Personal Development

Our BOLD Curriculum includes a broad and balanced education incorporating personal development alongside academic achievement. It is reflected in the behaviours of individuals, in their interactions and also in the provision of teaching, resources and learning environments.

The aim of the Personal Development curriculum is to provide our young people with the knowledge and skills to embrace the exciting opportunities this modern world brings, and to deal effectively with the challenges and risks they may encounter. We want our pupils to clearly understand how to keep themselves (and others) safe and healthy (online and offline), to be accepting of diversity, to show empathy and kindness, and to make a positive contribution to their school, local, and wider communities.

Our Personal Development curriculum also plays a key role in the safeguarding of our pupils; adopting a preventative approach and signposting to people/organisations to offer support, advice and guidance. Our curriculum is also flexible and responsive to dealing efficiently with school, local and wider issues as they arise – providing a safe and supportive environment to discuss complex, sensitive and current topics.

Personal development in our school refers to:

  • PSHE (Personal, social, health and economic wellbeing) – including Relationships, Sex and Health Education (RSHE), Physical health and Mental wellbeing education.
  • SMSC – Spiritual, moral, social and cultural development.
  • Character education – developing resilience, values, respect for others, engaging in wider opportunities and actively being a good citizen.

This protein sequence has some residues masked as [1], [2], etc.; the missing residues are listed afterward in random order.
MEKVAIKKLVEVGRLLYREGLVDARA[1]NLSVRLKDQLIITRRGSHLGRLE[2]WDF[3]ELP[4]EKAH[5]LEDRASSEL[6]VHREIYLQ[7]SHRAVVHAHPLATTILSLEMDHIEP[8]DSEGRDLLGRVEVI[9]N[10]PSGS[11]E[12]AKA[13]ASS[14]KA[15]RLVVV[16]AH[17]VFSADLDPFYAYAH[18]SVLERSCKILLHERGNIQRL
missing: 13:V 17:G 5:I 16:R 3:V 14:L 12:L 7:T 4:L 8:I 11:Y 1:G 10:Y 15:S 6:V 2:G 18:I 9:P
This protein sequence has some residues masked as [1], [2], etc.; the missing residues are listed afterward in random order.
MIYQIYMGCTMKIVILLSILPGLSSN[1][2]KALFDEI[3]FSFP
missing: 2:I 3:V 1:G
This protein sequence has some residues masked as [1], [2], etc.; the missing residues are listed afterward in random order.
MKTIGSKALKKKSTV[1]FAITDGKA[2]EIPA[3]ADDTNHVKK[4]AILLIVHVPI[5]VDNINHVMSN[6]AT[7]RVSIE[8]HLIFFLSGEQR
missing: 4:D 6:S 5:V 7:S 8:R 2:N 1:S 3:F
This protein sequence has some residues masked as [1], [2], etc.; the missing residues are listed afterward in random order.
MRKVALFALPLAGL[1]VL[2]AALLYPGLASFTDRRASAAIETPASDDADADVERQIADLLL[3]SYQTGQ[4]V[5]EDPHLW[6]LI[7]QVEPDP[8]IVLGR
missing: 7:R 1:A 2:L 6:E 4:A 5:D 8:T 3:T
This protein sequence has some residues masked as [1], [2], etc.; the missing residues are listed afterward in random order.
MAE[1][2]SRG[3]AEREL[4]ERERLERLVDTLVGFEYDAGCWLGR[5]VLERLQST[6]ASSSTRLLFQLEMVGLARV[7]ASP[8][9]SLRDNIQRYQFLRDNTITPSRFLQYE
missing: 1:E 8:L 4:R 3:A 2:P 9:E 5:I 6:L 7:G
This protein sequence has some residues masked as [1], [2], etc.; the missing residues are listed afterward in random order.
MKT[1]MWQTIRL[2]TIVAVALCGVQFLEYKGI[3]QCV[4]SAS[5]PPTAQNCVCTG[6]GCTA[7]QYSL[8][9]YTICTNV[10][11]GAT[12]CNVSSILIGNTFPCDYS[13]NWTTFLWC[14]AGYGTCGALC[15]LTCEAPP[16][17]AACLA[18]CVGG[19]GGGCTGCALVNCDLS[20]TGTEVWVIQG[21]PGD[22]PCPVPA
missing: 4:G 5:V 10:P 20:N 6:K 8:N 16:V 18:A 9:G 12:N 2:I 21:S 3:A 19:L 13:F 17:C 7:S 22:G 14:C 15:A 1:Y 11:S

• British Values – ensuring young people leave school prepared for life in modern Britain.
  • Equality – understanding ‘protected characteristics’ and the importance of inclusion for all.

Elements of Personal Development

Our Personal Development Programme extends across the curriculum, incorporating the following resources into the framework of learning and experiences:

  • Jigsaw
  • No Outsiders
  • Local Faith Leaders
  • Votes for schools

Policy for SRE Education

When first constructing our SRE programme, we shared the content with our families who were in full support of the approach, content and vocabulary used. We remind our families about the content on newsletters, but it can also be viewed in the Personal Development Policy. Families can still provide feedback or ask questions by completing the consultation form 

To read our Policy for Relationships and Sex Education, which includes the content of our RSHE programme, please go to Our Policies page.

Statutory SRE Education 

From September 2020, it is statutory for all primary schools to deliver Relationships and Health Education, from which there is no right of withdrawal by parents/carers

 Please view our RSE Policy to view the curriculum content which is taught

Additional Sex education and right of withdrawal

Poppleton Ousebank Primary has additionally chosen to deliver Sex Education, beyond the statutory relationships education and National Curriculum for Science, as recommended by the Department for Education. This is delivered at an appropriate level to pupil physical, emotional and sexual development and taking into account SEND and religious backgrounds of pupils, as appropriate. 

If you wish to view the RSE curriculum including what content is taught at what point in the year, please see our RSE policy and the link to the Jigsaw curriculum unit document below, within which this is taught. If you wish to view any resources we use in PSHE, including RSE resources, or to discuss the potential withdrawal of your child from non-statutory sex education, please contact the headteacher.

Relationship and Sex Education – DFE guide for parents

Jigsaw – RSE – Puzzle Map

Jigsaw – Content Overview Map

Relationships Education, Relationships and Sex Education RSE and Health Education

Helping parents to understand the meaning of ‘British values’